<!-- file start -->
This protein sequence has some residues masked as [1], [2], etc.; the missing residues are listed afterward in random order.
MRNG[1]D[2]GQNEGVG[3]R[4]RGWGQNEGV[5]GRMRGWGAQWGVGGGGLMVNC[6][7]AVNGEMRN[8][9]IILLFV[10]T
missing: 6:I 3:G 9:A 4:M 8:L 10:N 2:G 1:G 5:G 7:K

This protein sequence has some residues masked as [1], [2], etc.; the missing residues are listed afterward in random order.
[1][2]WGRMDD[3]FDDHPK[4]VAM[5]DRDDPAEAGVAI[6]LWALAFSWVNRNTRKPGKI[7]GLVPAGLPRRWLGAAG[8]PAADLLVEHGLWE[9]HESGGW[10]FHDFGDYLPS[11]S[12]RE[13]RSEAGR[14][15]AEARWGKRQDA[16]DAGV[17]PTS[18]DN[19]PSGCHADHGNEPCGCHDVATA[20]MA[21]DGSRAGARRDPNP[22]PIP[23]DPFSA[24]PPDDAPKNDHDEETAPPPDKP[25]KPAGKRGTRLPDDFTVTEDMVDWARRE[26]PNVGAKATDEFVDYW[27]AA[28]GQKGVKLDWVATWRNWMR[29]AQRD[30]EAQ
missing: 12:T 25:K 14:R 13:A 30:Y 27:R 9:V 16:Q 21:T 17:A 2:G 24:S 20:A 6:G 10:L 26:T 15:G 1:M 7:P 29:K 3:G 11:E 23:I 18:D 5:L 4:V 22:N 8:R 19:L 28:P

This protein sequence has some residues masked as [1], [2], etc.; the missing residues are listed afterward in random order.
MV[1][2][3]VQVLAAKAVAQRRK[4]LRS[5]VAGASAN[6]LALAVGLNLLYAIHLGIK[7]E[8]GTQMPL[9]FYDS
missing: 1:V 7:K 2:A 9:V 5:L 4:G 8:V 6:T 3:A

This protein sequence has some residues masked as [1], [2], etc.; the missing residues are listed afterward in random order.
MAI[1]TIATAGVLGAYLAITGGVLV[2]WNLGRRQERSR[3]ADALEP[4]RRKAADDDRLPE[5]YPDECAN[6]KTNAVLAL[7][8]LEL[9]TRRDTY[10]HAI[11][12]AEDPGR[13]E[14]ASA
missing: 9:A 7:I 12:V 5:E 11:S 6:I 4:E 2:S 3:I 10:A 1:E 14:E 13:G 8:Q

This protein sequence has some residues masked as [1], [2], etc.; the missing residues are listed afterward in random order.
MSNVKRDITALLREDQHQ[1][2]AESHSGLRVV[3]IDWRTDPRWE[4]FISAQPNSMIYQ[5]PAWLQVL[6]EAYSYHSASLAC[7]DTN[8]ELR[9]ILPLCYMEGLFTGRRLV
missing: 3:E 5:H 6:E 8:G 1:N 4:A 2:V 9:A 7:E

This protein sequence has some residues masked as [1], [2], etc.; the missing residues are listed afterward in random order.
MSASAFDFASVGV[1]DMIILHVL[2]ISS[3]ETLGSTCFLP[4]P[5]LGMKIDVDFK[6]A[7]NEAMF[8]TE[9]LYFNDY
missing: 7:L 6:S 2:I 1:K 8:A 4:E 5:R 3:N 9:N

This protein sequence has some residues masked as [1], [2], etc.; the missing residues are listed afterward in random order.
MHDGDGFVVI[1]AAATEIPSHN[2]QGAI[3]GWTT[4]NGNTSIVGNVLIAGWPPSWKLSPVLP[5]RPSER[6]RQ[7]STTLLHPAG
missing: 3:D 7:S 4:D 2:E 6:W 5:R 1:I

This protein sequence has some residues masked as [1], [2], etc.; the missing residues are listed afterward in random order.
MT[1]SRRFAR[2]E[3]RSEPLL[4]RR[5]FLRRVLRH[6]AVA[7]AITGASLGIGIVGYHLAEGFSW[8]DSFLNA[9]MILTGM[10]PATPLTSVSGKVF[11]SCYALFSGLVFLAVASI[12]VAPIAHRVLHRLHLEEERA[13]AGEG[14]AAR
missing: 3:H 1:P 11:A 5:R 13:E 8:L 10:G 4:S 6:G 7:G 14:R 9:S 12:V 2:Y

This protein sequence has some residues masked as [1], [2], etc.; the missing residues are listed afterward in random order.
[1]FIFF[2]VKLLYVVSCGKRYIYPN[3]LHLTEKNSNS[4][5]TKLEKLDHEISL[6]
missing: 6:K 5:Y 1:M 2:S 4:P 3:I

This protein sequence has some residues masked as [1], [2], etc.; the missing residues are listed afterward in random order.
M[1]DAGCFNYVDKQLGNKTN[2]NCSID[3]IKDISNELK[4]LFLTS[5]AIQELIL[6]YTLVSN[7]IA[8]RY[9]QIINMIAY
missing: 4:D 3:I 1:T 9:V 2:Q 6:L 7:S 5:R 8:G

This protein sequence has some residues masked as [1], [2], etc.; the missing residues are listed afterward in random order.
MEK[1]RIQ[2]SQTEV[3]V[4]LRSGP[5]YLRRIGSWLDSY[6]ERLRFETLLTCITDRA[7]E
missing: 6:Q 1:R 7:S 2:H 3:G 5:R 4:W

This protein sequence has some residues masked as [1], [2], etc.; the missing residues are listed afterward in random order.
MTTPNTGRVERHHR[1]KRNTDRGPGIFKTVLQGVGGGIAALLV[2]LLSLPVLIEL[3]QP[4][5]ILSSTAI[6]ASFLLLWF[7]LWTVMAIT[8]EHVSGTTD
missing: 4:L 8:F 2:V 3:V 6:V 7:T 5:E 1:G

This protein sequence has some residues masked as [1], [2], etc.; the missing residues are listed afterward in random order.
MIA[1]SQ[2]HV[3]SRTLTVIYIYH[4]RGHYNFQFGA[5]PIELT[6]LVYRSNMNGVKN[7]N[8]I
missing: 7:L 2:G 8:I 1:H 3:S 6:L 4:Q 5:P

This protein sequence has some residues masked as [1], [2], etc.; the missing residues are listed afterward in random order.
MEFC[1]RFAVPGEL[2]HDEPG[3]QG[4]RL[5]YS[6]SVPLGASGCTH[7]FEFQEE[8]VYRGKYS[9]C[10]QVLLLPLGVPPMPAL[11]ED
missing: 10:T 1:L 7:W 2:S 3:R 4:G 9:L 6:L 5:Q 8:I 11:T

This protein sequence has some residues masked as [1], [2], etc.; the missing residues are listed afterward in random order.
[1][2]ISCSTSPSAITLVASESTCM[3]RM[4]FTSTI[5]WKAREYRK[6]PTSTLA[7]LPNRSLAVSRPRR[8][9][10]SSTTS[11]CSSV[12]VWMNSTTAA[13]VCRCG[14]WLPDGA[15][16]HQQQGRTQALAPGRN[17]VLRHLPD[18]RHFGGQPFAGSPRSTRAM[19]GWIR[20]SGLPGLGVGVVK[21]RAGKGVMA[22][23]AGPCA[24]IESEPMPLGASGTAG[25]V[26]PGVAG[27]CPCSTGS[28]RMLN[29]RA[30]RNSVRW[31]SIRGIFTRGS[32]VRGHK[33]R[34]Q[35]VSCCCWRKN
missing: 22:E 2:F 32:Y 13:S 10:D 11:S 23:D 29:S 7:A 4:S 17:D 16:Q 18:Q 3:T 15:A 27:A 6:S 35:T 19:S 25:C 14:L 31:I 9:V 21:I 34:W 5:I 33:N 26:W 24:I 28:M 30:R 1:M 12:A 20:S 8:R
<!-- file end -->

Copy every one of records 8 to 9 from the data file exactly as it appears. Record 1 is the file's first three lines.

This protein sequence has some residues masked as [1], [2], etc.; the missing residues are listed afterward in random order.
MT[1]SRRFAR[2]E[3]RSEPLL[4]RR[5]FLRRVLRH[6]AVA[7]AITGASLGIGIVGYHLAEGFSW[8]DSFLNA[9]MILTGM[10]PATPLTSVSGKVF[11]SCYALFSGLVFLAVASI[12]VAPIAHRVLHRLHLEEERA[13]AGEG[14]AAR
missing: 3:H 1:P 11:A 5:R 13:E 8:L 10:G 4:S 6:G 7:G 14:R 9:S 12:V 2:Y

This protein sequence has some residues masked as [1], [2], etc.; the missing residues are listed afterward in random order.
[1]FIFF[2]VKLLYVVSCGKRYIYPN[3]LHLTEKNSNS[4][5]TKLEKLDHEISL[6]
missing: 6:K 5:Y 1:M 2:S 4:P 3:I